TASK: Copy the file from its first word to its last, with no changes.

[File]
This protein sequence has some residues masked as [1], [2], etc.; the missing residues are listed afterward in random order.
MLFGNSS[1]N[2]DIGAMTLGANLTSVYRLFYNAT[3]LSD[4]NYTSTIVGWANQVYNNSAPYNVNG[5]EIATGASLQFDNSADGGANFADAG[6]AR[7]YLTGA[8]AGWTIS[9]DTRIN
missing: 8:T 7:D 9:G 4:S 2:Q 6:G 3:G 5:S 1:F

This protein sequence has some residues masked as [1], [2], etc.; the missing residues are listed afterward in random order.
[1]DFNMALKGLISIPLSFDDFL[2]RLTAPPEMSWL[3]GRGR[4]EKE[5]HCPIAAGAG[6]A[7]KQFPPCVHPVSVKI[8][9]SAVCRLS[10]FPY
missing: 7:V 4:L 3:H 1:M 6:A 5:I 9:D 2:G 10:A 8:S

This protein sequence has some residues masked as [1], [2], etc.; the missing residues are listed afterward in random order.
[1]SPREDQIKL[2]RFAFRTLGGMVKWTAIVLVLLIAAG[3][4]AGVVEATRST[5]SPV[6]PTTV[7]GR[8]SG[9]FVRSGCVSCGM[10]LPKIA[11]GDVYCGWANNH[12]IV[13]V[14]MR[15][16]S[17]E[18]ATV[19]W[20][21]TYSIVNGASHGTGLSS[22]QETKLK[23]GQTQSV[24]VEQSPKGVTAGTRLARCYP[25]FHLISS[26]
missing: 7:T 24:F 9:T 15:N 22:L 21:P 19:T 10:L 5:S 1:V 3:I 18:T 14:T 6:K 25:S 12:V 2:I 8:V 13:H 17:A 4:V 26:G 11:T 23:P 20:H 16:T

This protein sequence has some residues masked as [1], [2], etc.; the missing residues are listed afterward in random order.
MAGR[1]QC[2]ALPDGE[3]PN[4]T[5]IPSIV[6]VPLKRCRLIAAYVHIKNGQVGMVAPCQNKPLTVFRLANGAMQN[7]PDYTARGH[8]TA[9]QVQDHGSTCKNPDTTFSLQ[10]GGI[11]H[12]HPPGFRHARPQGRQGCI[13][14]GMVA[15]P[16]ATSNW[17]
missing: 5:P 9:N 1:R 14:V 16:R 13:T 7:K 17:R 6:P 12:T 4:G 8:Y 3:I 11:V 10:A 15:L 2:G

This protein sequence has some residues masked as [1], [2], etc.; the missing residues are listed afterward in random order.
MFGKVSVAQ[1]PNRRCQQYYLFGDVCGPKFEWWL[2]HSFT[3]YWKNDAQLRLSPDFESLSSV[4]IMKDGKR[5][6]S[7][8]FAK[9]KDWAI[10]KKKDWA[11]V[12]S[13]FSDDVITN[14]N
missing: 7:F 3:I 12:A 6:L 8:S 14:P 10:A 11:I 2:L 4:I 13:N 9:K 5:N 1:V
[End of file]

This protein sequence has some residues masked as [1], [2], etc.; the missing residues are listed afterward in random order.
MLFGNSS[1]N[2]DIGAMTLGANLTSVYRLFYNAT[3]LSD[4]NYTSTIVGWANQVYNNSAPYNVNG[5]EIATGASLQFDNSADGGANFADAG[6]AR[7]YLTGA[8]AGWTIS[9]DTRIN
missing: 8:T 7:D 9:G 4:S 2:Q 6:G 3:G 5:S 1:F

This protein sequence has some residues masked as [1], [2], etc.; the missing residues are listed afterward in random order.
[1]DFNMALKGLISIPLSFDDFL[2]RLTAPPEMSWL[3]GRGR[4]EKE[5]HCPIAAGAG[6]A[7]KQFPPCVHPVSVKI[8][9]SAVCRLS[10]FPY
missing: 7:V 4:L 3:H 1:M 6:A 5:I 9:D 2:G 10:A 8:S

This protein sequence has some residues masked as [1], [2], etc.; the missing residues are listed afterward in random order.
[1]SPREDQIKL[2]RFAFRTLGGMVKWTAIVLVLLIAAG[3][4]AGVVEATRST[5]SPV[6]PTTV[7]GR[8]SG[9]FVRSGCVSCGM[10]LPKIA[11]GDVYCGWANNH[12]IV[13]V[14]MR[15][16]S[17]E[18]ATV[19]W[20][21]TYSIVNGASHGTGLSS[22]QETKLK[23]GQTQSV[24]VEQSPKGVTAGTRLARCYP[25]FHLISS[26]
missing: 7:T 24:F 9:T 15:N 22:L 21:P 19:T 10:L 5:S 1:V 3:I 18:T 14:T 6:K 25:S 12:V 2:I 8:V 13:H 17:A 4:V 26:G 11:T 23:P 20:H 16:T

This protein sequence has some residues masked as [1], [2], etc.; the missing residues are listed afterward in random order.
MAGR[1]QC[2]ALPDGE[3]PN[4]T[5]IPSIV[6]VPLKRCRLIAAYVHIKNGQVGMVAPCQNKPLTVFRLANGAMQN[7]PDYTARGH[8]TA[9]QVQDHGSTCKNPDTTFSLQ[10]GGI[11]H[12]HPPGFRHARPQGRQGCI[13][14]GMVA[15]P[16]ATSNW[17]
missing: 5:P 9:N 1:R 14:V 16:R 13:T 7:K 17:R 6:P 12:T 4:G 8:Y 3:I 11:V 10:A 15:L 2:G

This protein sequence has some residues masked as [1], [2], etc.; the missing residues are listed afterward in random order.
MFGKVSVAQ[1]PNRRCQQYYLFGDVCGPKFEWWL[2]HSFT[3]YWKNDAQLRLSPDFESLSSV[4]IMKDGKR[5][6]S[7][8]FAK[9]KDWAI[10]KKKDWA[11]V[12]S[13]FSDDVITN[14]N
missing: 7:F 3:I 12:A 6:L 8:S 14:P 10:A 11:I 2:L 4:I 13:N 9:K 5:N 1:V